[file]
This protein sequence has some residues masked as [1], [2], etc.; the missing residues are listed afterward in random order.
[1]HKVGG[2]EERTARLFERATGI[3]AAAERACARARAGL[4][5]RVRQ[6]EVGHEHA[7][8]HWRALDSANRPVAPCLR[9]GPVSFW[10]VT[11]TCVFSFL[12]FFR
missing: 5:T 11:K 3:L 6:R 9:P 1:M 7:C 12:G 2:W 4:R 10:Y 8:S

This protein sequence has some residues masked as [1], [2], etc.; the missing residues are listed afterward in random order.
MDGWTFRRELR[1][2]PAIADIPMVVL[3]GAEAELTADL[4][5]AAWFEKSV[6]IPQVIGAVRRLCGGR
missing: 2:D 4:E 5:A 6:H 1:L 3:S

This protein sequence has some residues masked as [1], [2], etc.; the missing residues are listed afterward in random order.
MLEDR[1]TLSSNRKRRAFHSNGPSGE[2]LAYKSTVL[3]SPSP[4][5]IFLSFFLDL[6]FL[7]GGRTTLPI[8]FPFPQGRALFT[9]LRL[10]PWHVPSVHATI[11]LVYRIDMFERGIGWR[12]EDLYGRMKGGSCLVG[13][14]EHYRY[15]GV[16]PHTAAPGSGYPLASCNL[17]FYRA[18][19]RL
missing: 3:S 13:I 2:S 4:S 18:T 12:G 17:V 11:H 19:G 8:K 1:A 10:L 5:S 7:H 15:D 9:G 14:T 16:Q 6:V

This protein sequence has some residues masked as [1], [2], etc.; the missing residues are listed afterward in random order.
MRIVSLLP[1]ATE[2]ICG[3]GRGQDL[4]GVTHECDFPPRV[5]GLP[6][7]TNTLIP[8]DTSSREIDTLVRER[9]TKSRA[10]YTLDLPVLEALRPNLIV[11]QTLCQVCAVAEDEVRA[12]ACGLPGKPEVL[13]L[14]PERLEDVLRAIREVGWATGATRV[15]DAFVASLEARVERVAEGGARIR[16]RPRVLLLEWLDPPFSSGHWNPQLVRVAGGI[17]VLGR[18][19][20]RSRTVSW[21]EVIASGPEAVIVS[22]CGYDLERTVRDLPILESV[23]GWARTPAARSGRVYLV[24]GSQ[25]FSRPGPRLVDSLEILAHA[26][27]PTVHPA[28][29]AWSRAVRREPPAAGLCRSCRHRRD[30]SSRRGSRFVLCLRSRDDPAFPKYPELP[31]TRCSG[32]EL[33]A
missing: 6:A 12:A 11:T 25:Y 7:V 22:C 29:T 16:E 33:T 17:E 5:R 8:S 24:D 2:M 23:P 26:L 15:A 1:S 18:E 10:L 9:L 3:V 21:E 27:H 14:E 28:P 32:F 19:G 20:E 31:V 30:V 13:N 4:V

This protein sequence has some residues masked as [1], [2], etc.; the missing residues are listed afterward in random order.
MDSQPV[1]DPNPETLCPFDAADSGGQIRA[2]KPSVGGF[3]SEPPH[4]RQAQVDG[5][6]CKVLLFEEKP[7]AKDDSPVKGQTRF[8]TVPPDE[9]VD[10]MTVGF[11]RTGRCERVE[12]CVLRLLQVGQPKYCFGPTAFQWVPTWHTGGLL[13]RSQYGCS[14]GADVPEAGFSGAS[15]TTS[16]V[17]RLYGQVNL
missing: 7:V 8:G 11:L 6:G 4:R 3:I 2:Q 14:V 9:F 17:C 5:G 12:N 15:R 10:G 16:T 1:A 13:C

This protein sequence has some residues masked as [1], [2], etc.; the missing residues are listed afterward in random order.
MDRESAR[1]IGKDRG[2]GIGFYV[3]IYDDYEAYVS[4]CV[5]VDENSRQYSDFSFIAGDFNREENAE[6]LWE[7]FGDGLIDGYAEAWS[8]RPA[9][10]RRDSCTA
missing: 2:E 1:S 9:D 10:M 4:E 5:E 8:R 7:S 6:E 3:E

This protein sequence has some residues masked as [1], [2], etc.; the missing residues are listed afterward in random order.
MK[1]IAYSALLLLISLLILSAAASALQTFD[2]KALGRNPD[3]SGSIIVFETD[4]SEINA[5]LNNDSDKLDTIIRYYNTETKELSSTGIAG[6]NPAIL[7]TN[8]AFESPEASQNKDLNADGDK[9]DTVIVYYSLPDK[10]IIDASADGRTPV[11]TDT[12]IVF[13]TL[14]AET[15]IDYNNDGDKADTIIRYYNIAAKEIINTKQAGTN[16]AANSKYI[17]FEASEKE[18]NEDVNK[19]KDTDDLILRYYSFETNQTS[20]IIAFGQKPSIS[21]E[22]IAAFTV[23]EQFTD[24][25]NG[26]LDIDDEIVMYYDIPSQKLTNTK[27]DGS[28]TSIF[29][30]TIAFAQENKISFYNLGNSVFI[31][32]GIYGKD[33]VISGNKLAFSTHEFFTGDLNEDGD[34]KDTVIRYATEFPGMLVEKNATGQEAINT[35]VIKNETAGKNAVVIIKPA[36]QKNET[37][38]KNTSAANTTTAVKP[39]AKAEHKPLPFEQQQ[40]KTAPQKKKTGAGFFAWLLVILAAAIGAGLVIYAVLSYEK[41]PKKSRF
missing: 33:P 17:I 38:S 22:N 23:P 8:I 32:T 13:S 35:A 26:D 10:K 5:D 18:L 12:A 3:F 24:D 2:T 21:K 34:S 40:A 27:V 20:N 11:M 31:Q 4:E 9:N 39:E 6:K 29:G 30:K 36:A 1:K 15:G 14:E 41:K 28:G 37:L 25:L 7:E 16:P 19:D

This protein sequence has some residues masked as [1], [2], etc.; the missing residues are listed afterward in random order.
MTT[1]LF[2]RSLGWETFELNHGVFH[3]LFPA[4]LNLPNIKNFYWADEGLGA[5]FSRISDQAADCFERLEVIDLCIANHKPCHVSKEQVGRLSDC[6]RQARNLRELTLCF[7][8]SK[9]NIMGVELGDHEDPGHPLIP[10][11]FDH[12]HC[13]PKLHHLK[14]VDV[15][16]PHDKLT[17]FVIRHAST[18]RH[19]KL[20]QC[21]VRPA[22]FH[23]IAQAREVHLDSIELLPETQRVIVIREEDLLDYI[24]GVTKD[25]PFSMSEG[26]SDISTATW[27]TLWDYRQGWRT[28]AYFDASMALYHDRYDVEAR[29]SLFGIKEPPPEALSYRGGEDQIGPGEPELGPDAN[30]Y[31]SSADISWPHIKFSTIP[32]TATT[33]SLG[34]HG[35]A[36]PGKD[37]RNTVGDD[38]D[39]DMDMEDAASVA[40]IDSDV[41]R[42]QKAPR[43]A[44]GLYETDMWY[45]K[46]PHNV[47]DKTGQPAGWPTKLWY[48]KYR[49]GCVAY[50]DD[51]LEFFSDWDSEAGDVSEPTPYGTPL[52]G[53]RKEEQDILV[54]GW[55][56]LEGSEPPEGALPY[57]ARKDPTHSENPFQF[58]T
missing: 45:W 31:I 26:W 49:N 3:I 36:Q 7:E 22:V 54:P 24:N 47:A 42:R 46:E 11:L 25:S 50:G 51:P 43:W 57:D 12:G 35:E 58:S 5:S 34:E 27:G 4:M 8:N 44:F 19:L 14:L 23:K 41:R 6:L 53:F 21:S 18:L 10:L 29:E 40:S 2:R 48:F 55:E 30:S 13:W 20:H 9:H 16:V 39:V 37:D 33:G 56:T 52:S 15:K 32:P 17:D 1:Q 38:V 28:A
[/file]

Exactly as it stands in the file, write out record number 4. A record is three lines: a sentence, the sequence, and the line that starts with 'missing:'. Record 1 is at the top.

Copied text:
This protein sequence has some residues masked as [1], [2], etc.; the missing residues are listed afterward in random order.
MRIVSLLP[1]ATE[2]ICG[3]GRGQDL[4]GVTHECDFPPRV[5]GLP[6][7]TNTLIP[8]DTSSREIDTLVRER[9]TKSRA[10]YTLDLPVLEALRPNLIV[11]QTLCQVCAVAEDEVRA[12]ACGLPGKPEVL[13]L[14]PERLEDVLRAIREVGWATGATRV[15]DAFVASLEARVERVAEGGARIR[16]RPRVLLLEWLDPPFSSGHWNPQLVRVAGGI[17]VLGR[18][19][20]RSRTVSW[21]EVIASGPEAVIVS[22]CGYDLERTVRDLPILESV[23]GWARTPAARSGRVYLV[24]GSQ[25]FSRPGPRLVDSLEILAHA[26][27]PTVHPA[28][29]AWSRAVRREPPAAGLCRSCRHRRD[30]SSRRGSRFVLCLRSRDDPAFPKYPELP[31]TRCSG[32]EL[33]A
missing: 6:A 12:A 11:T 25:Y 7:V 22:C 29:T 16:E 33:T 17:E 5:R 8:S 24:D 2:M 23:P 26:L 15:A 1:S 18:E 10:L 9:L 3:V 21:E 27:H 14:E 28:P 32:F 19:G 20:E 31:V 30:V 13:N 4:V